THE readjustment taking place at the top end of the contemporary and modern art market was once again in evidence at the latest flagship London auction series.

Sotheby's European chairman Henry Wyndham on the rostrum with Picasso's Homme a l'épée, which made the highest price of the series selling at £6.2m to a private collector.

As buyers continued to be cautious with their spending, the difficulty in getting vendors to consign top works was also clear as last week's slimmed-down sales saw totals down by over three times compared to last year.

With the auctioneers having all but stopped issuing guarantees and with vendors choosing to hold on to their property rather than sell in a deflated marketplace, the catalogues at both Sotheby's and Christie's were much thinner both in terms of the quantity and quality of the works on offer.

Christie's evening sale of Impressionist and Modern art on June 23 offered 44 lots, of which 30 sold for a hammer total of £32.4m. This was below the £36.9m-50.2m pre-sale estimate and a hefty drop-off from last summer's £126.9m raised from 81 lots.

The top lot was Claude Monet's (1840-1926) Au Parc Monceau which generated a three-way bidding competition and sold above estimate at £5.6m.

It was one of a handful of works that made tidy profits for their vendors in spite of the downturn. It was last seen in the saleroom in 2001 when it sold at Sotheby's for £3.4m after being restituted to the Kainer family. Here it was estimated at £3.5m-4.5m and was knocked down to an anonymous telephone bidder.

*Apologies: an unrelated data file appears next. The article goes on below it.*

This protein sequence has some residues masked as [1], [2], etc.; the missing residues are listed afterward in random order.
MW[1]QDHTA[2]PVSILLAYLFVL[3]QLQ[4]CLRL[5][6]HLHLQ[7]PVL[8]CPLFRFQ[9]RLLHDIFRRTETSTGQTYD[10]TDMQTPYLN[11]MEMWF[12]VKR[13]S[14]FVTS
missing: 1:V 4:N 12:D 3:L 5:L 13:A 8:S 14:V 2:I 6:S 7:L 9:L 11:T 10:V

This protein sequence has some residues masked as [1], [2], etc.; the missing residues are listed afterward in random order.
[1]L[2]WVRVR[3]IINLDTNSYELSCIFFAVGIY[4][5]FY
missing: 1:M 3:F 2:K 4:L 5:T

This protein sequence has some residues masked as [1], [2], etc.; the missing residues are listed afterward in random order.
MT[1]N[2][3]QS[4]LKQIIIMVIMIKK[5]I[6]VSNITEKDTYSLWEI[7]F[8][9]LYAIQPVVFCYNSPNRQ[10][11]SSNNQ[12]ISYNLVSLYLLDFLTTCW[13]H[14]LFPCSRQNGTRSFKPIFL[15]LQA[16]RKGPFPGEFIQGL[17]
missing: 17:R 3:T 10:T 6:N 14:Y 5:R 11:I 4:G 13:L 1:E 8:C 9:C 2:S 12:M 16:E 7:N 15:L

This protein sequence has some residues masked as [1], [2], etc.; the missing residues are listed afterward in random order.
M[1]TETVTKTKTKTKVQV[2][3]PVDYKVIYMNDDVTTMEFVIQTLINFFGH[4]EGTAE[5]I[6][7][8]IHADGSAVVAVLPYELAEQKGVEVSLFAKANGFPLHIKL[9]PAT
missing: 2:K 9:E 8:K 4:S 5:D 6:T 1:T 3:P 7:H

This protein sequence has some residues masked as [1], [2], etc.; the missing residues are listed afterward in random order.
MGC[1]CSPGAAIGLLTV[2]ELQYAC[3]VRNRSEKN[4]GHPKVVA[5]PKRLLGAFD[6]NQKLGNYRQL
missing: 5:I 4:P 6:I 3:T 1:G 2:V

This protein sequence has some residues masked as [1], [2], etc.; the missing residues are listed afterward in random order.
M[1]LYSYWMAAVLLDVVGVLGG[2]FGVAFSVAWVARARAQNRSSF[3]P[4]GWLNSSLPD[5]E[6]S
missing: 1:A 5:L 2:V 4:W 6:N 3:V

Sotheby's Impressionist and Modern art evening sale the next day totalled £29.3m against a presale estimate of £26.7m-37.2m with 23 out of 27 lots offered here sold. The top lot was Pablo Picasso's (1881-1973) Homme à l'épée, from 1969, which made the highest price of the series, selling to a private collector at £6.2m.

Estimated at £6m-8m, this was the first time it had been on the market and it was subject to an irrevocable bid.

This depiction of a musketeer was exhibited at the Palais des Papes in Avignon in 1969-1970 and was selected for the poster advertising the exhibition. Christie's also had a version of Homme à l'épée at their evening sale, which Picasso had painted the day after the one seen at Sotheby's. It was arguably less striking and, crucially, it was not fresh to the market having been at auction recently when Christie's sold it in February 2005 for £2.4m.

Offered here with a £5m-7m estimate, it sold to a European dealer for £5.1m, providing a tidy return for the vendor.

Sotheby's day sale of Impressionist and Modern art, as with their evening sale, made a total within its estimate. With 157 lots of the 187 on offer getting away on June 25, the total was £10.3m against presale predictions of £9.8m-13.7m.

Sotheby's deputy director and one of the specialists in charge of the day sale, Georgina Fletcher, said: "We kept this sale very focused and concentrated on quality rather than quantity, while also carefully considered the pricing. We tailored the sale for the current market and assembled a very balanced spread of prime Impressionist and Modern works."

Christie's Impressionist and Modern day sale on June 24 also saw a decent selling rate as 145 out of 191 lots sold for a £7.77m total.

Sotheby's Contemporary art evening sale on June 25 also went within its pre-sale estimate of £19.8m -27.4m. However, the £21.9m total was well down on last year's equivalent sale, which made £82.4m.

Only three of the 40 lots failed to sell, with the top price coming for Andy Warhol's (1928-1987) silkscreen Mrs McCarthy and Mrs Brown (Tunafish Disaster), which sold below estimate at £3.3m.

Christie's Contemporary art evening sale took place on June 30 netting £16.2m, just below its presale low estimate.

By Alex Capon